Monday, January 12, 2015

Design Parameters

    Here's the thing, cause you know, there's always a thing, always.  A few days back I posted about our hard wired tendencies with regard to how we see the world around us, and the people in that world.  I wanted to get inside one of those things a bit more deeply.  So the thing is, physical  proportional relationships.
    Our minds see specific points on the body as the natural, appropriate points at which garments should begin or end.
  We can understand visually, for example,  a skirt hitting the floor, breaking at the ankle,  the mid calf, the knee, and the mid thigh.  But place a hem just enough off of one of those points and we react with discomfort, it doesn't "look" right to us, because it is not relating to the natural form in the way we are hard wired to expect.
    We naturally perceive the waistline as being correct at a half way point between the nipples, and the broadest hip point. We can accept a waistline carried up to just under the breast with ease. It stays within our built in guidelines of relational rationality.
  But put that waistline an inch or two too low, or just enough too high, and again, our brains rebel.
    There are multiple points on the arm as well: wrist, mid forearm, elbow, mid upper arm, and armseye.
    And just like with points on the main frame of the body, positioning a break point on the arm just enough off one of those locations I mentioned, will make us wonder about how something fits, it won't seem quite right.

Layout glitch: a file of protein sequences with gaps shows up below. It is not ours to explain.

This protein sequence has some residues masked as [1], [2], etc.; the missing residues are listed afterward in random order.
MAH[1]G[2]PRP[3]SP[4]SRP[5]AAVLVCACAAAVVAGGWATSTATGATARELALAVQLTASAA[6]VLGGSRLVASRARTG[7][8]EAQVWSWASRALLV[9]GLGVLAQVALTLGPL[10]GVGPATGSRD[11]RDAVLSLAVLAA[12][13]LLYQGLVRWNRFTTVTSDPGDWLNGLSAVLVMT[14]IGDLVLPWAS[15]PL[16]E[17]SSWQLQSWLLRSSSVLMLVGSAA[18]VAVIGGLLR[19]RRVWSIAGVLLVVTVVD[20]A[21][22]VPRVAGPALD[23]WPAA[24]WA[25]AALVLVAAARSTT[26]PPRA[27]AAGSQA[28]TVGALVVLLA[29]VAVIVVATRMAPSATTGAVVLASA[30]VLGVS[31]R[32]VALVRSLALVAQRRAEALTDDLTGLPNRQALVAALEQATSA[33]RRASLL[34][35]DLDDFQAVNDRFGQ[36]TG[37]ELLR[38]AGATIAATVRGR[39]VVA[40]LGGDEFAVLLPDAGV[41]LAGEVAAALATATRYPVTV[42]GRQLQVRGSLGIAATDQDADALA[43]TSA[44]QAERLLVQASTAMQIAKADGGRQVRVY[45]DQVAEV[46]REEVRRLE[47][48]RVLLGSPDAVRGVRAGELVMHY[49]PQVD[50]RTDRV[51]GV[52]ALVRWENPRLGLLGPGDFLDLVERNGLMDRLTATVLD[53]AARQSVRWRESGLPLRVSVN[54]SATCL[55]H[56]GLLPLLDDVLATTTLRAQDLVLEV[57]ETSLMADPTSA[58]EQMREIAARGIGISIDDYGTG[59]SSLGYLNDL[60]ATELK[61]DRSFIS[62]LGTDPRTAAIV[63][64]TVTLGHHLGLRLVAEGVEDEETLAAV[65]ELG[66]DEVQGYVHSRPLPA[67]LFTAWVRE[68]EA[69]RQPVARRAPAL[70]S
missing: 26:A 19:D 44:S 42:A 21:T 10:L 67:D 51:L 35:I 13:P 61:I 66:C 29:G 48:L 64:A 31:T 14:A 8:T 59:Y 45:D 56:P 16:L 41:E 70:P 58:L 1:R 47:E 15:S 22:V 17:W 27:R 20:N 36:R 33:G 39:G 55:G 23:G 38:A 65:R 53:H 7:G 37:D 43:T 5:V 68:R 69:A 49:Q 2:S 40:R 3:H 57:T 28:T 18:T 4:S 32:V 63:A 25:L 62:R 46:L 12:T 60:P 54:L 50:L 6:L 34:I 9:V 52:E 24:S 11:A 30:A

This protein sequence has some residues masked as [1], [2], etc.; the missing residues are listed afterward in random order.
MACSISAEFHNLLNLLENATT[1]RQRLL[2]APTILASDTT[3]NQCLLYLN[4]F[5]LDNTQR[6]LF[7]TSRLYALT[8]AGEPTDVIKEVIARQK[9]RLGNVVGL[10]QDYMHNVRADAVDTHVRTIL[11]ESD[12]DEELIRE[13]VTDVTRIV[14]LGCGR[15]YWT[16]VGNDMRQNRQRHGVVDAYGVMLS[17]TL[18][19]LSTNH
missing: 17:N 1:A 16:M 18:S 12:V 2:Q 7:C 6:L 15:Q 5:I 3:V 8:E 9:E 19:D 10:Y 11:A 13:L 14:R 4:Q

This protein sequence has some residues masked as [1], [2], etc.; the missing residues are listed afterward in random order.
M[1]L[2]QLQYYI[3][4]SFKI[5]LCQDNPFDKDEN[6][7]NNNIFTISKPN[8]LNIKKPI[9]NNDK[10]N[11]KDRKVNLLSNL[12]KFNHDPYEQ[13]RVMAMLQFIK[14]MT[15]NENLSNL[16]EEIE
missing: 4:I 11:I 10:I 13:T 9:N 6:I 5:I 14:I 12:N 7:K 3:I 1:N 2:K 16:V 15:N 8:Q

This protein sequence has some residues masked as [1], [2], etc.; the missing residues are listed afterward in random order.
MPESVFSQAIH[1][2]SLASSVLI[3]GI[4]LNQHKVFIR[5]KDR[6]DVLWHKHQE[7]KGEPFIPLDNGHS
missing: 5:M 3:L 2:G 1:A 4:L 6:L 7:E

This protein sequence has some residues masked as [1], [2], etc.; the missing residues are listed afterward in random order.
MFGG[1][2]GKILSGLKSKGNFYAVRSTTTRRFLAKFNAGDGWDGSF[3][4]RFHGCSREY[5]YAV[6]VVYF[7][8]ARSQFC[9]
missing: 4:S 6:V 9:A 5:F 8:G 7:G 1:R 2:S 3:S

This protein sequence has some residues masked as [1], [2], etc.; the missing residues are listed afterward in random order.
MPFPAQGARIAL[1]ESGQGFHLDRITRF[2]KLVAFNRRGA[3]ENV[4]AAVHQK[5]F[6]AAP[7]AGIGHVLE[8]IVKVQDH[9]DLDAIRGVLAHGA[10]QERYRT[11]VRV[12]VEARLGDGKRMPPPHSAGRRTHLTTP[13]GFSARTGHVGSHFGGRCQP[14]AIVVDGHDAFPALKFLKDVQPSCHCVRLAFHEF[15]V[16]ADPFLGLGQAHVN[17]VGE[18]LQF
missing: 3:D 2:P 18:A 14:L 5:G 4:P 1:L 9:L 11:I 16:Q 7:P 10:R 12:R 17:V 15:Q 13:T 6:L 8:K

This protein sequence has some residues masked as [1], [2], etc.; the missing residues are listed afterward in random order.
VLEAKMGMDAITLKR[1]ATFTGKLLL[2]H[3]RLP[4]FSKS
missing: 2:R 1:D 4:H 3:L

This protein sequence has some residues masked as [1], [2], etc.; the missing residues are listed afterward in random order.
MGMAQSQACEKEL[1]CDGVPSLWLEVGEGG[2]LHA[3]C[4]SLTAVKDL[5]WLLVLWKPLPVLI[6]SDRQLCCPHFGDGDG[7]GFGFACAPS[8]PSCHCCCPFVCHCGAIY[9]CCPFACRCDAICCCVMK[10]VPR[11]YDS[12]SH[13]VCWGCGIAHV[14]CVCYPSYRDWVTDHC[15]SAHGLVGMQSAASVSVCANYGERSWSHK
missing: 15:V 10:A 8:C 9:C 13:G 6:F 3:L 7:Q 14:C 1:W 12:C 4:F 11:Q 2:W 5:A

The line of the hip at its widest, and the line of the breast at the point of the nipples, are also factory installed proportion relationships we understand instantly.  And as a point of clarification, all these relationships are identical for women and men, regardless of age, or culture.

    So we immediately understand that all the major joining points of the body, ankles, knees, hips, shoulders, elbows, and wrists, are the correct places for garments to begin and end.

    Then there's the neck.  For the neck, the positional relationships are so closely packed, since its such a small zone, that staying right on point is harder.  Right under the head at the top of the neck, midway between neck and trunk, base of neck, are the three localities, but they're usually separated by only an inch, sometimes less.
    Ignoring these is a good deal of what lands a designer's work in the category of Avant Garde.  its also a lot of why Avant Garde design is often so hard to digest. Our minds do not see the presented relationships as attractive.
    There are also points on the main mass of the torso where we see these relationships in play.  We understand a garment hanging from just under the arm, and then at the point of the breast, the center point, and across in the same way.  On the legs we understand something falling on the outside visual edge, and at the center point on the leg, but like all these other things, move slightly this way, or that, and our mind's eye stops seeing a pleasing relationship.
    Taking this awareness out into our world will help immensely in sussing out the why of what pleases us, and what doesn't, in the greater Attire conversation.  And these sorts of built in understandings inform and affect how we relate to art, architecture, in fact, all of the visible world we inhabit. So learning to perceive with greater depth of understanding, could only be a benefit to any of us.  And as I've said before, greater understanding is always to be sought after.

No comments:

Post a Comment